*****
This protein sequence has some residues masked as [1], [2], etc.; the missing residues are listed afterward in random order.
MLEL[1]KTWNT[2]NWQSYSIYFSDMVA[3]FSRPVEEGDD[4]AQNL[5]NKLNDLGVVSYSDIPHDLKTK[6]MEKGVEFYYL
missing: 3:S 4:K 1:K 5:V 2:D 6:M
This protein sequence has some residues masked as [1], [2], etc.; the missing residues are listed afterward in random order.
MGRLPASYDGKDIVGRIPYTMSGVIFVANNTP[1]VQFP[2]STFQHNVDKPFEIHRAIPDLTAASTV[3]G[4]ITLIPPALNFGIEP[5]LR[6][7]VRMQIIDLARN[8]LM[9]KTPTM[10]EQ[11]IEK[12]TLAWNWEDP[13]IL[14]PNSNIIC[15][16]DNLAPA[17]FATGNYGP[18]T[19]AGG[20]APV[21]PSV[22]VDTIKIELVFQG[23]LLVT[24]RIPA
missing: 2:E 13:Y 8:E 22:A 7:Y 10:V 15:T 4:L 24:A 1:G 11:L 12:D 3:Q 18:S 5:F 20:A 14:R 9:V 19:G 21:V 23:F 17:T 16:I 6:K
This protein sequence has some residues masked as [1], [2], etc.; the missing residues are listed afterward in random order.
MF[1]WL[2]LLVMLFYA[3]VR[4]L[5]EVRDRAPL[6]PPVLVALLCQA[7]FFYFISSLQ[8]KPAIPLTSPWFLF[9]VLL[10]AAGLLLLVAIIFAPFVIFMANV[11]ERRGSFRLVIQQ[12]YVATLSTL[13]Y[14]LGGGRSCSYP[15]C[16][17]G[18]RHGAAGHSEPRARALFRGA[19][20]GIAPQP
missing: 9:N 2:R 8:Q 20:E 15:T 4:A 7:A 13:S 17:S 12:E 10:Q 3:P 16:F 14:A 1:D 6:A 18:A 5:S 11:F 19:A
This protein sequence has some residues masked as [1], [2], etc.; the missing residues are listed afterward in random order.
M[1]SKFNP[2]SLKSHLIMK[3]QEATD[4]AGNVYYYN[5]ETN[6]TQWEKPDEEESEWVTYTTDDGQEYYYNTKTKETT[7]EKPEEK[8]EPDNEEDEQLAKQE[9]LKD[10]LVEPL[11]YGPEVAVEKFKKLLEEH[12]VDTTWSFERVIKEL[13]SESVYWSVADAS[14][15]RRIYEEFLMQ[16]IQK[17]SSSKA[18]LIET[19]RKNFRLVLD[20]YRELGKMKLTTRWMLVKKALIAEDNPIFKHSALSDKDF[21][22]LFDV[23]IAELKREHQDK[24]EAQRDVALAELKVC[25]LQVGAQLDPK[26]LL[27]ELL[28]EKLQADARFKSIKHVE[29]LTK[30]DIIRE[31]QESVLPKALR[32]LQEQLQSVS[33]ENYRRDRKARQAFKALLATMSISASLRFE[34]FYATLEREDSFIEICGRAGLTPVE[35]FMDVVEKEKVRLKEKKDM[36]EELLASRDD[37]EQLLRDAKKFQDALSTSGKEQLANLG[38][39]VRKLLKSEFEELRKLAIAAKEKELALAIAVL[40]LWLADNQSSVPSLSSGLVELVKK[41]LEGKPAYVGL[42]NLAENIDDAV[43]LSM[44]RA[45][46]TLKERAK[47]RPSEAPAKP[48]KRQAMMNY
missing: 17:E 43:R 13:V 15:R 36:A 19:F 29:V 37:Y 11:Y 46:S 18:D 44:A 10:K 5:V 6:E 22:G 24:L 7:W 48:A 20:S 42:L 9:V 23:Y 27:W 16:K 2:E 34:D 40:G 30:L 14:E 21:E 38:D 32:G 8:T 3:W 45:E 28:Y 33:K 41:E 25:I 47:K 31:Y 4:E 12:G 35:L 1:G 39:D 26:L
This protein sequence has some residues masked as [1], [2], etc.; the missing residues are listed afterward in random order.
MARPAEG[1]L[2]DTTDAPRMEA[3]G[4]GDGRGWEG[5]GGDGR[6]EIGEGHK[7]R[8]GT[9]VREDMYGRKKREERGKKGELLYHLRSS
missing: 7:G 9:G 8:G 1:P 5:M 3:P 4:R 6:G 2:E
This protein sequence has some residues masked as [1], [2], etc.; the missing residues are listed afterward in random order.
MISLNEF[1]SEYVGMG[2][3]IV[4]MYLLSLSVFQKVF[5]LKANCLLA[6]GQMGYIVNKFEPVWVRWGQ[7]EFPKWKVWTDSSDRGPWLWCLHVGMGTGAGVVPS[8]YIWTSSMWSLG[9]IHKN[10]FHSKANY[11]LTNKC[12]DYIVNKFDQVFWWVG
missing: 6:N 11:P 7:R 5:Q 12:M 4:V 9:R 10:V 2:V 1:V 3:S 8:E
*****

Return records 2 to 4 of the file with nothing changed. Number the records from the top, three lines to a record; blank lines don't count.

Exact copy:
This protein sequence has some residues masked as [1], [2], etc.; the missing residues are listed afterward in random order.
MGRLPASYDGKDIVGRIPYTMSGVIFVANNTP[1]VQFP[2]STFQHNVDKPFEIHRAIPDLTAASTV[3]G[4]ITLIPPALNFGIEP[5]LR[6][7]VRMQIIDLARN[8]LM[9]KTPTM[10]EQ[11]IEK[12]TLAWNWEDP[13]IL[14]PNSNIIC[15][16]DNLAPA[17]FATGNYGP[18]T[19]AGG[20]APV[21]PSV[22]VDTIKIELVFQG[23]LLVT[24]RIPA
missing: 2:E 13:Y 8:E 22:A 7:Y 10:V 15:T 4:L 24:A 1:G 11:L 12:D 3:Q 18:S 5:F 20:A 14:R 9:V 19:G 21:V 23:F 17:T 16:I 6:K
This protein sequence has some residues masked as [1], [2], etc.; the missing residues are listed afterward in random order.
MF[1]WL[2]LLVMLFYA[3]VR[4]L[5]EVRDRAPL[6]PPVLVALLCQA[7]FFYFISSLQ[8]KPAIPLTSPWFLF[9]VLL[10]AAGLLLLVAIIFAPFVIFMANV[11]ERRGSFRLVIQQ[12]YVATLSTL[13]Y[14]LGGGRSCSYP[15]C[16][17]G[18]RHGAAGHSEPRARALFRGA[19][20]GIAPQP
missing: 9:N 2:R 8:Q 20:E 15:T 4:A 7:A 13:S 17:S 12:E 10:Q 3:P 16:F 14:A 1:D 6:A 18:A 5:S 11:F 19:A
This protein sequence has some residues masked as [1], [2], etc.; the missing residues are listed afterward in random order.
M[1]SKFNP[2]SLKSHLIMK[3]QEATD[4]AGNVYYYN[5]ETN[6]TQWEKPDEEESEWVTYTTDDGQEYYYNTKTKETT[7]EKPEEK[8]EPDNEEDEQLAKQE[9]LKD[10]LVEPL[11]YGPEVAVEKFKKLLEEH[12]VDTTWSFERVIKEL[13]SESVYWSVADAS[14][15]RRIYEEFLMQ[16]IQK[17]SSSKA[18]LIET[19]RKNFRLVLD[20]YRELGKMKLTTRWMLVKKALIAEDNPIFKHSALSDKDF[21][22]LFDV[23]IAELKREHQDK[24]EAQRDVALAELKVC[25]LQVGAQLDPK[26]LL[27]ELL[28]EKLQADARFKSIKHVE[29]LTK[30]DIIRE[31]QESVLPKALR[32]LQEQLQSVS[33]ENYRRDRKARQAFKALLATMSISASLRFE[34]FYATLEREDSFIEICGRAGLTPVE[35]FMDVVEKEKVRLKEKKDM[36]EELLASRDD[37]EQLLRDAKKFQDALSTSGKEQLANLG[38][39]VRKLLKSEFEELRKLAIAAKEKELALAIAVL[40]LWLADNQSSVPSLSSGLVELVKK[41]LEGKPAYVGL[42]NLAENIDDAV[43]LSM[44]RA[45][46]TLKERAK[47]RPSEAPAKP[48]KRQAMMNY
missing: 17:E 43:R 13:V 15:R 36:A 19:F 29:V 37:Y 11:Y 46:S 18:D 44:A 10:K 5:V 6:E 22:G 24:L 7:W 48:A 20:S 42:L 9:V 23:Y 27:W 16:K 2:E 34:D 40:G 30:L 14:E 21:E 38:D 32:G 8:T 3:W 45:E 28:Y 33:K 41:E 25:I 47:K 31:Y 4:E 12:G 35:L 1:G 39:D 26:L